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March 19, 2012
A Quarterback’s Most Important Trait
The position of a quarterback is as demanding as any position in the world, combining the intellectual ability to adapt in an instant, the physical attributes of evading large defenders that run like track stars, and the emotional stability necessary for all great leaders of men. Yet there is one critical biomechanical characteristic, not only to stay healthy but to throw the ball harder and more accurately.
This vital movement is knee flexion, the ability to keep the legs slightly bent while stepping into the throw and rotating over that leg upon the release of the ball. While several NFL quarterback coaches and MVPs would agree with this obvious observation, only one large research study has examined the differences between high school and higher lever performers at the university level. This 2009 thesis out of the University of Manitoba measured over 30 variables on high speed cameras, as well as an extensive review on previous studies looking at overhead athletes, specifically football quarterbacks. Since we know Ground Reaction Force (GRF) determines the results of all athletic movement, let’s start with the back leg first as it is responsible for loading and driving the body over the front leg. The review found higher level quarterbacks kept their back leg bent to allow hip extension rather than just knee extension. We previously discussed the hip’s role in power, being the largest weight bearing joint and therefore responsible for producing the most powerful movements (see Sparta Point). The greater use of the hips, by keeping the back leg bent, allow the quarterbacks to FULLY unweight the back foot at release due a powerful hip drive. We see this hip loading in athletes with high levels of DRIVE on the force plate (see Sparta Point). These mechanics of the back leg has critical subsequent effects, particularly its ability to keep the front leg flexed. This front leg flexion allows the quarterback to fully transfer his weight over the front foot as the body rotates into the front hip pocket. Keeping both legs flexed allows the passer to flatten the path of the head, allowing the target to remain stationary and improve pass accuracy. Lower level quarterbacks try to compensate by increasing their trunk flexion, bending forward at the waist, which takes out the “whip”, the best structures that create and transfer force from the ground to the ball (see Sparta Point). This compensation also creates a lower release height, making the passes more susceptible to deflection. We have talked about the hip power of the back leg and ensuing full weight transfer over the front leg, which all lead to the most important correlation in this study, step length. Previous authors have found the ideal step to be 4 to 6 inches, ideally to equal a throwing base that is 61 % of a quarterback’s height. Again, knee flexion is key here because too large of a step will cause the front knee to straighten and lock out during the throw. Such over striding and knee straightening puts the quarterback at significant risk during contact from the defense. See the picture below of Tom Brady incurring the oncoming pass rush with an extended knee. Most coaches preach the quarterback’s footwork, especially in the passing pocket, but the real reason for this emphasis seems to be ensuring that both knees remain bent to maximize ball velocity, accuracy, and safety. Below is a great drill that encourages hip drive, but also landing on a flexed leg. WE have also added a medicine ball rotation to encourage upper back rotation found in all overhead sports, but specifically helps quarterbacks stay upright rather than bending at the waist. MB Skater from SPARTA on Vimeo. Since the mechanics are so intertwined, it is no accident that the most successful passing quarterbacks are the most likely to stay healthy.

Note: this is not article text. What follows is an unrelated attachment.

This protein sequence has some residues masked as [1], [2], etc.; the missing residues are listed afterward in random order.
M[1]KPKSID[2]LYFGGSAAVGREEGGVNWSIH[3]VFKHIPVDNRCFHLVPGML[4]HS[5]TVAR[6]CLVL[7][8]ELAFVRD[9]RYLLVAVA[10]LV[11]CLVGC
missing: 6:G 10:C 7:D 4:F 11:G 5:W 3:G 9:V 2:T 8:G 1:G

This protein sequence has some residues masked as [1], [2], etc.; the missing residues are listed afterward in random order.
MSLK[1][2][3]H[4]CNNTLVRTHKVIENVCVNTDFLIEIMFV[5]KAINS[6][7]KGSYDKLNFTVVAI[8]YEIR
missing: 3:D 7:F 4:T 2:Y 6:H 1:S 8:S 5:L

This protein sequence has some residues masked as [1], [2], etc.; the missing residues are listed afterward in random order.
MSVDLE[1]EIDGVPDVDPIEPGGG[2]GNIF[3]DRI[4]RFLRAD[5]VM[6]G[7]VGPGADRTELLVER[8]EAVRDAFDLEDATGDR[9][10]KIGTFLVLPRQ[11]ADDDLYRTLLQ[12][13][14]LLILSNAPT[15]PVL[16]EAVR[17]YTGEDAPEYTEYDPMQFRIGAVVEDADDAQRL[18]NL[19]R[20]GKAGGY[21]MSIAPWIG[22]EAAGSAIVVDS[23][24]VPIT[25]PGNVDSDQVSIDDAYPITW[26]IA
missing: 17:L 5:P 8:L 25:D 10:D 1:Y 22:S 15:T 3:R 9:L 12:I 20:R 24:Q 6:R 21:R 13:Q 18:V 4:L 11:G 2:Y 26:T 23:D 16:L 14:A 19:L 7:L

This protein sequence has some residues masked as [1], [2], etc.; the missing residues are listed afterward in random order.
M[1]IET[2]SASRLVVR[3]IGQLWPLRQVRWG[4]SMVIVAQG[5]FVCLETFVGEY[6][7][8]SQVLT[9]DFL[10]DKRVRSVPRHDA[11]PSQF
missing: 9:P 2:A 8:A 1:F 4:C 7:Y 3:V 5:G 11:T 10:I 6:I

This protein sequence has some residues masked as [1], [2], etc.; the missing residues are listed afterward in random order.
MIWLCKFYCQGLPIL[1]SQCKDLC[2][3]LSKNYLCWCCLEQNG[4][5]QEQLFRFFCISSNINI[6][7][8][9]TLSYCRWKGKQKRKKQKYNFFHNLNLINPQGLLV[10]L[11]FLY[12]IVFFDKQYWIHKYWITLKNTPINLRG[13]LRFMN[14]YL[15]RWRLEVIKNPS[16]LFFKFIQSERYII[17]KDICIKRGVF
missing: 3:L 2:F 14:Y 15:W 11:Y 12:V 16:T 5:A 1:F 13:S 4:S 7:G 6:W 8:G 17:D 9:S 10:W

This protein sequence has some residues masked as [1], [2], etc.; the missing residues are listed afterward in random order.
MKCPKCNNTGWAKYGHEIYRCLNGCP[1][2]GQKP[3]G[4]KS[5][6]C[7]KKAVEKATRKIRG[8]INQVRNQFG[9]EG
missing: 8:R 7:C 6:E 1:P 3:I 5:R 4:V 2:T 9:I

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March 19, 2012
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